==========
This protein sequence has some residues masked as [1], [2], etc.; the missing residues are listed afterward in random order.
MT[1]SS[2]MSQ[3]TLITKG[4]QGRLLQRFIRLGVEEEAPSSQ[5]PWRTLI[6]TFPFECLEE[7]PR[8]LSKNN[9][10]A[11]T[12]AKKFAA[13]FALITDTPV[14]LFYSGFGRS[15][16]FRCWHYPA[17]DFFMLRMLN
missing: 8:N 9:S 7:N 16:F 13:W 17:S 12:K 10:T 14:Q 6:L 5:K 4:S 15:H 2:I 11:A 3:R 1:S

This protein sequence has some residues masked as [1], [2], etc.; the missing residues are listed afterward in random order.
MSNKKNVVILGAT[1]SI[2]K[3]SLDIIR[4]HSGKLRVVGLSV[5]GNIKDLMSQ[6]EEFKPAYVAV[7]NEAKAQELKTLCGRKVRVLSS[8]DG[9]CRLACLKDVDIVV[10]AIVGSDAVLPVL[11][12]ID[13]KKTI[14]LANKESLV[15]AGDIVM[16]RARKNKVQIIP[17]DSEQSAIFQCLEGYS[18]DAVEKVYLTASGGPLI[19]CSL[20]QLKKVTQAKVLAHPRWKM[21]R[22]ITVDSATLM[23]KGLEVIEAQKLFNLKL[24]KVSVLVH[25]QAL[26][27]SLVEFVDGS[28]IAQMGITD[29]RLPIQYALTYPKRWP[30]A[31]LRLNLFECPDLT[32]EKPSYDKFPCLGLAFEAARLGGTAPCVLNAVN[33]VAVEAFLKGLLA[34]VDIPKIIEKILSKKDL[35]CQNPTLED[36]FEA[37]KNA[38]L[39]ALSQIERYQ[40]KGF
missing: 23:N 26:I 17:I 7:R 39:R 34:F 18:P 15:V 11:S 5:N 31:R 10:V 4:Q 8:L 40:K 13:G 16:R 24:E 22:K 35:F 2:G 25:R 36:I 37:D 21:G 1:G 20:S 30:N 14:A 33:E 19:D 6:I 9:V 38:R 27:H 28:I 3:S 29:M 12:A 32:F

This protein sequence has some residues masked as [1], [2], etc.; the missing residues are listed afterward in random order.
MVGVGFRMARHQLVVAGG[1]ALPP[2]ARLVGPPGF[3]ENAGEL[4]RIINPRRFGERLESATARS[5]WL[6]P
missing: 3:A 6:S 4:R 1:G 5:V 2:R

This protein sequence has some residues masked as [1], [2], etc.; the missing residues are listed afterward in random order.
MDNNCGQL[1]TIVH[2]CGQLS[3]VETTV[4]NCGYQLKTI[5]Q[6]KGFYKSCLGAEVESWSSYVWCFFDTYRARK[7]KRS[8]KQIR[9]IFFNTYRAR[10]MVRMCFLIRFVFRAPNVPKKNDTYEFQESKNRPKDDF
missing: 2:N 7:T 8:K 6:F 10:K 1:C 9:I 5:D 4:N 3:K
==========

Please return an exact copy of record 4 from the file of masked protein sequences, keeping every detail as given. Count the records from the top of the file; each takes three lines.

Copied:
This protein sequence has some residues masked as [1], [2], etc.; the missing residues are listed afterward in random order.
MDNNCGQL[1]TIVH[2]CGQLS[3]VETTV[4]NCGYQLKTI[5]Q[6]KGFYKSCLGAEVESWSSYVWCFFDTYRARK[7]KRS[8]KQIR[9]IFFNTYRAR[10]MVRMCFLIRFVFRAPNVPKKNDTYEFQESKNRPKDDF
missing: 2:N 7:T 8:K 6:F 10:K 1:C 9:I 5:D 4:N 3:K